Tra-la-la-lally: Songs of the Week

It’s that time of the week again!  Going more old-style pop this week, with a dash of musicals.  Not much variety from previous posts, I will admit, but there are a couple of new additions to mix things up a bit, including this blog’s first French song!

1 – Your Song – Moulin Rouge (2001)

I think at this point, it’d be pretty redundant to keep going on about why I love this song, so I’ll just leave it here in top place.

2 – Sometimes When We Touch – Dan Hill (1994)

A classic love song, with just the right balance of melancholy sprinkled with a dash of cheesiness.  Still love belting it out though.

3 – Day After Day – Lyndzie Taylor

Back in the ye olden days of MP3 players, this was one of the preloaded songs that came with my MP3, and I was amused enough by it that I didn’t delete it.  Perhaps not a great classic of pop songs, but I’m rather fond of it all the same.  The lyrics have a relatable feel to them and the music’s pleasing enough to listen to.

4 – Le temps des fleurs – Dalida (1968)

A lovely song that was first introduced to me by some Quebecois acquaintances, and which I really love singing with my friends.  The music is quite unique, at least to my Anglophone ears, and the lyrics (en français!) have a wistful feel to them.  It’s also one of the few French songs I know that is not a silly language-learning one, and Dalida is quite a singer.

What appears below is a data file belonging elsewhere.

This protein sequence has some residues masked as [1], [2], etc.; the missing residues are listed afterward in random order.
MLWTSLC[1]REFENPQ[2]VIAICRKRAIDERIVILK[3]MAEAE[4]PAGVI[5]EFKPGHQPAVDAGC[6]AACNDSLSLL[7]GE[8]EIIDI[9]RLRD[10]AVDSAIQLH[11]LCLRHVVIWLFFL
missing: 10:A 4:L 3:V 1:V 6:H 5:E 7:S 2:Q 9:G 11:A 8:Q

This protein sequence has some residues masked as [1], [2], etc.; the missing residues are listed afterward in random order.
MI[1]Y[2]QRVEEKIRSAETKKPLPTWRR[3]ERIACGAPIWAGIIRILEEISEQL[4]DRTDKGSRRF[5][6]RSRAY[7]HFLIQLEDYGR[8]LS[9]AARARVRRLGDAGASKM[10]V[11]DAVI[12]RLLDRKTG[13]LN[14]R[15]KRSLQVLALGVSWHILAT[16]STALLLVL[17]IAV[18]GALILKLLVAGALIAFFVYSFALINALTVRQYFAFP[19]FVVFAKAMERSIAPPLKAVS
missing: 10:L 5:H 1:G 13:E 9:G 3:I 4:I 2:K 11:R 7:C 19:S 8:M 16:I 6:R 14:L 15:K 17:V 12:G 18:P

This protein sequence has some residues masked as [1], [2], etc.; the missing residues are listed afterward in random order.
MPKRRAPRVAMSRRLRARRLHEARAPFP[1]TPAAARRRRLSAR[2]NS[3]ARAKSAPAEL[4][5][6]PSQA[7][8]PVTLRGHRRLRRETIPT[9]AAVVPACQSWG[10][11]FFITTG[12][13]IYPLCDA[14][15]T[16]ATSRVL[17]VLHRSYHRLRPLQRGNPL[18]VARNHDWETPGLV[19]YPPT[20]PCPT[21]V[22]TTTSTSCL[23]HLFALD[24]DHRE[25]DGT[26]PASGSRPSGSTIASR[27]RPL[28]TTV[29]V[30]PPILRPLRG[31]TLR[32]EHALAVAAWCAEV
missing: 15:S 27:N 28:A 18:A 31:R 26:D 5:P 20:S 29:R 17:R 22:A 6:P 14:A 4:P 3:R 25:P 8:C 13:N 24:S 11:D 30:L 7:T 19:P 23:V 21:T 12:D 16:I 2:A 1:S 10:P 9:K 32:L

5 – Elephant Love Medley – Moulin Rouge (2001)

Aaaand to round out the list, some classic Moulin Rouge.  It’s a great medley arrangement, which I’ve espoused the value of many times over already, but which deserves every single endorsement.

There you are, some variety after all!  My fondness for old pop songs is starting to come through in these weekly selections.  Give them a try on YouTube if you please, I’ll admit that not all of them would belong to an easy listening set, but I am fond of them.  See you next week!

Tra-la-la-lally: Songs of the Week

It’s back to the old favourites for this week’s post!  By which, I mean most of these have shown up before on previous posts, with a focus on musicals and musical films.  Plus Shrek.  Because who doesn’t like Shrek?  The first movie, at least.

1 – Your Song – Moulin Rouge (2001)

I’ve been singing this song the entire week.  It’s a great piano song, and now that my printer’s working again, I’m going to try and find some piano sheet music for it.  It’s also performed by Ewan McGregor in the movie, and wow, that man can sing.

2 – Elephant Love Medley – Moulin Rouge (2001)

Another one for Moulin Rouge on this week’s list!  It’s a nice little medley of love songs, and I have a weak spot for sappy old love songs.  The actors sing quite convincingly too, and I enjoy the back-and-forth dialogue they have through the lyrics.

3 – How Far I’ll Go – Moana (2016)

I love the Moana soundtrack, it’s one of the best soundtracks for a Disney movie that I think Disney has had in a while, and this song was in my mind this week.  Auli’i Cravalho is a wonderful talent, and the song itself is really good.  It’s not really in the style of traditional Disney songs either which makes it all the more unique in my opinion.

4 – Hallelujah – Leonard Cohen (1984)